Midlands Engine boss is in hurry to find Peace for our time

Sir John Peace

TIME moves at two different speeds for Sir John Peace, who was named as the first permanent chair of the Midlands Engine in June.

The 67-year-old chairman of Burberry and Standard Chartered, who is variously described as the son of a Nottinghamshire coal miner and City grandee, knows the type of change the region is trying to bring about does not happen quickly.

“All too often as a country we take short-term views,” he said. “We have to start looking at our strategic investment over the medium to long term.

“I think the levels of capital we are talking about on projects like High Speed 2 and upgrading our roads will have value for generations.

“But we have to be visionary – for example, autonomous vehicles and how freight will be moved around the country – we need to look beyond the next few years.”

How and when would he like people to judge the success of the Midlands Engine. “In 20 years’ time,” he said.

“What’s happening now in this country there are so many changes that are talking place and that will need to take place – driven by social and economic and technological trends – they will mean we are having to look at the UK and where it fits.”

Despite the upheaval of 2016, and the exits for Prime Minister David Cameron, devolution champion George Osborne, and the planned exit of Britain from the European Union, Sir John is certain there is a great opportunity to be seized.

“We are at an inflexion point,” he said. “I have stopped talking about Brexit, but the world is at an inflexion point.

“Look at what’s happening in the United States – are we moving to a protectionist system? What’s happening in China – I don’t think people realise what is happening there- what’s happening in the Middle East.

“I look at the German election, the French election, the Italian referendum, and I think we are the safe haven because the UK is a safe place to do business.”

That is part of the reason why, although he wants to be judged over decades, Sir John is impatient.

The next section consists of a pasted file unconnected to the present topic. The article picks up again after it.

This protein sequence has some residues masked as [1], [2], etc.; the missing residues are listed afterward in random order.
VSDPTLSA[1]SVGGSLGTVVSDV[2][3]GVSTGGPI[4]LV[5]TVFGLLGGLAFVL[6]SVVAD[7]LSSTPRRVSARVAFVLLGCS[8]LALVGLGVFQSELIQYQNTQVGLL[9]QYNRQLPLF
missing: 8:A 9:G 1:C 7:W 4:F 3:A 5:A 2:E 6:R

Not just because his journey from Newark Castle to Birmingham had taken two-and-a-half hours, but because he is in a hurry to make things happen quickly for the Midlands Engine concept.

“We have come a long way in a short space of time,” he said. “The best is yet to come.”

In that time he has been promoting the Midlands Engine brand around the world – “we have put the Midlands and the Midlands Engine firmly on the map,” he said – in China, sub-saharan Africa, Singapore, and with Prime Minister Theresa May in India.

He added: “There’s no doubt there’s a lot of interest in the Midlands Engine in terms of awareness, both in this country and overseas, particularly in the markets that matter to us.”

Sir John Peace

Midlands Engine chairman Sir John Peace

The Government will be publishing a Midlands Engine report “very shortly” that will be important for reaffirming Theresa May’s Government’s commitment to the devolution strategy started by Mr Osborne but also add detail to how this will be achieved.

Connectivity, infrastructure, skills and trade missions will be part of this strategy, all with an eye firmly focused on long-term growth.

Sir John said: “That’s why you can’t measure it in one or two or three years. We have to start thinking in a more visionary and long-term way.

“Are we doing that in the Midlands Engine? I think we are. We are working very closely with Government.”

He talked excitedly the innovation that is happening in the Midlands, from the world-class work taking place in the region’s universities through to Jaguar Land Rover’s ambitions of 10,000 jobs energised by its battery technology.

Sir John would also like HS2 to be built more quickly, – “the sooner, the better” but is realistic about why Birmingham’s timetable says 2026 and East Midlands’ 2032.

“Here’s the dilemma – people ask why can’t you construct road and rail links as quick as the Chinese?” he said.

“We could, but we are a democracy and we are a very tolerant society. You can shorten the timescales of many of these projects…we could just build them…but that’s not very British is it?”

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